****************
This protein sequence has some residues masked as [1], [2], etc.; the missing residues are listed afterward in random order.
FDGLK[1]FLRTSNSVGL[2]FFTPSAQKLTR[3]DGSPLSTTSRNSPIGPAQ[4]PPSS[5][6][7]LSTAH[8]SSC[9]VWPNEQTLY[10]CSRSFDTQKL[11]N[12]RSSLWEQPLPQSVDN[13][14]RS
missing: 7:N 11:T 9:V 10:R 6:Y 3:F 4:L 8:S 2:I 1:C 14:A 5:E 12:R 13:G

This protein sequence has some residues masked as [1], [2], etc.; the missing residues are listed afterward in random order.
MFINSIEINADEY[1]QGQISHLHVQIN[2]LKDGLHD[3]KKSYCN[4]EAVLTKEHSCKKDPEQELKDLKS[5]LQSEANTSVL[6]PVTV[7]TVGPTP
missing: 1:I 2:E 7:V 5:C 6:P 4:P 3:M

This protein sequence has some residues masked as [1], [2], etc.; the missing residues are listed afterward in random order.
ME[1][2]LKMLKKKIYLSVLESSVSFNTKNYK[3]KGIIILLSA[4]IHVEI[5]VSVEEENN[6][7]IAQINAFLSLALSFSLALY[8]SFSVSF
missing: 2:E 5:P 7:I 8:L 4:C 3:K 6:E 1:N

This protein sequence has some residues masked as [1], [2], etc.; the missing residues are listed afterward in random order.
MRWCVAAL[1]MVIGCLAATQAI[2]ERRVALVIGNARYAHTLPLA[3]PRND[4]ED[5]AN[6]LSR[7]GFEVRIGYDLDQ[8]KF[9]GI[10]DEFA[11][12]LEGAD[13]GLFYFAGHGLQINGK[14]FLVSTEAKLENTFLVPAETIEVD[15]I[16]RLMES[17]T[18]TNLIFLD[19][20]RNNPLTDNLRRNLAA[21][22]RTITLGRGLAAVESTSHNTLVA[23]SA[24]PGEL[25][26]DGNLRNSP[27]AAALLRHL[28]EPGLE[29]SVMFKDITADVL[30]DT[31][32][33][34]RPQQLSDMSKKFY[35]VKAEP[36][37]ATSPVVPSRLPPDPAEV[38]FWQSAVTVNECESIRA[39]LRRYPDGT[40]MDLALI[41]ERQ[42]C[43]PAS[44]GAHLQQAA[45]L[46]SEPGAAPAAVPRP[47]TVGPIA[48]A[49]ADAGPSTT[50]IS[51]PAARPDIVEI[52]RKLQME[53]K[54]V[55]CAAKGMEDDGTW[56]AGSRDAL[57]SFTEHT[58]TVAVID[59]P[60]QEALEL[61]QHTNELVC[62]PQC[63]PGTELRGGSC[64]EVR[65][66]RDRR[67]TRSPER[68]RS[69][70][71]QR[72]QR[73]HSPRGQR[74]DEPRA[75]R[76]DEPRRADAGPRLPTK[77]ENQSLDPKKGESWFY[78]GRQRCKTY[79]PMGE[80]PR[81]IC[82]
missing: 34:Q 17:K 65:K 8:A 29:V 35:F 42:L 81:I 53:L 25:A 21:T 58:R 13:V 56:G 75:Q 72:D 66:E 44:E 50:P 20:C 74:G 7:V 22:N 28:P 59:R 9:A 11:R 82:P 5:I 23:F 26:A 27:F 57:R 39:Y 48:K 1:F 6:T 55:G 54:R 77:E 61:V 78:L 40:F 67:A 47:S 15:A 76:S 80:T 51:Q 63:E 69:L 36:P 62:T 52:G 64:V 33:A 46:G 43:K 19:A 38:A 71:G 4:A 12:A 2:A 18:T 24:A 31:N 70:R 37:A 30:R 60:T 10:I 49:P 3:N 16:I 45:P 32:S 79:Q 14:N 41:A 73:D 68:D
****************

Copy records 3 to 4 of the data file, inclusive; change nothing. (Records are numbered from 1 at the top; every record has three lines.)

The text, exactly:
This protein sequence has some residues masked as [1], [2], etc.; the missing residues are listed afterward in random order.
ME[1][2]LKMLKKKIYLSVLESSVSFNTKNYK[3]KGIIILLSA[4]IHVEI[5]VSVEEENN[6][7]IAQINAFLSLALSFSLALY[8]SFSVSF
missing: 2:E 5:P 7:I 8:L 4:C 3:K 6:E 1:N

This protein sequence has some residues masked as [1], [2], etc.; the missing residues are listed afterward in random order.
MRWCVAAL[1]MVIGCLAATQAI[2]ERRVALVIGNARYAHTLPLA[3]PRND[4]ED[5]AN[6]LSR[7]GFEVRIGYDLDQ[8]KF[9]GI[10]DEFA[11][12]LEGAD[13]GLFYFAGHGLQINGK[14]FLVSTEAKLENTFLVPAETIEVD[15]I[16]RLMES[17]T[18]TNLIFLD[19][20]RNNPLTDNLRRNLAA[21][22]RTITLGRGLAAVESTSHNTLVA[23]SA[24]PGEL[25][26]DGNLRNSP[27]AAALLRHL[28]EPGLE[29]SVMFKDITADVL[30]DT[31][32][33][34]RPQQLSDMSKKFY[35]VKAEP[36][37]ATSPVVPSRLPPDPAEV[38]FWQSAVTVNECESIRA[39]LRRYPDGT[40]MDLALI[41]ERQ[42]C[43]PAS[44]GAHLQQAA[45]L[46]SEPGAAPAAVPRP[47]TVGPIA[48]A[49]ADAGPSTT[50]IS[51]PAARPDIVEI[52]RKLQME[53]K[54]V[55]CAAKGMEDDGTW[56]AGSRDAL[57]SFTEHT[58]TVAVID[59]P[60]QEALEL[61]QHTNELVC[62]PQC[63]PGTELRGGSC[64]EVR[65][66]RDRR[67]TRSPER[68]RS[69][70][71]QR[72]QR[73]HSPRGQR[74]DEPRA[75]R[76]DEPRRADAGPRLPTK[77]ENQSLDPKKGESWFY[78]GRQRCKTY[79]PMGE[80]PR[81]IC[82]
missing: 34:Q 17:K 65:K 8:A 29:V 35:F 42:L 81:I 53:L 25:A 21:T 58:R 13:V 56:G 75:Q 72:D 66:E 44:E 50:P 20:C 74:G 7:V 22:N 28:P 59:R 9:A 11:R 82:P 5:I 23:F 26:A 27:F 57:R 39:Y 48:K 1:F 6:T 55:G 54:R 77:E 61:V 78:L 40:F 67:A 47:S 15:A 76:S 80:T 51:Q 63:E 69:L 36:P 62:T 52:G 64:V 33:A 46:G 43:K 19:A 38:A 71:G 4:A 12:A 2:A 18:T 24:A 31:N 70:R 37:A 30:R 60:T 10:I 49:P 3:N 16:I 45:P 32:S 79:Q 14:N 41:A 73:D 68:D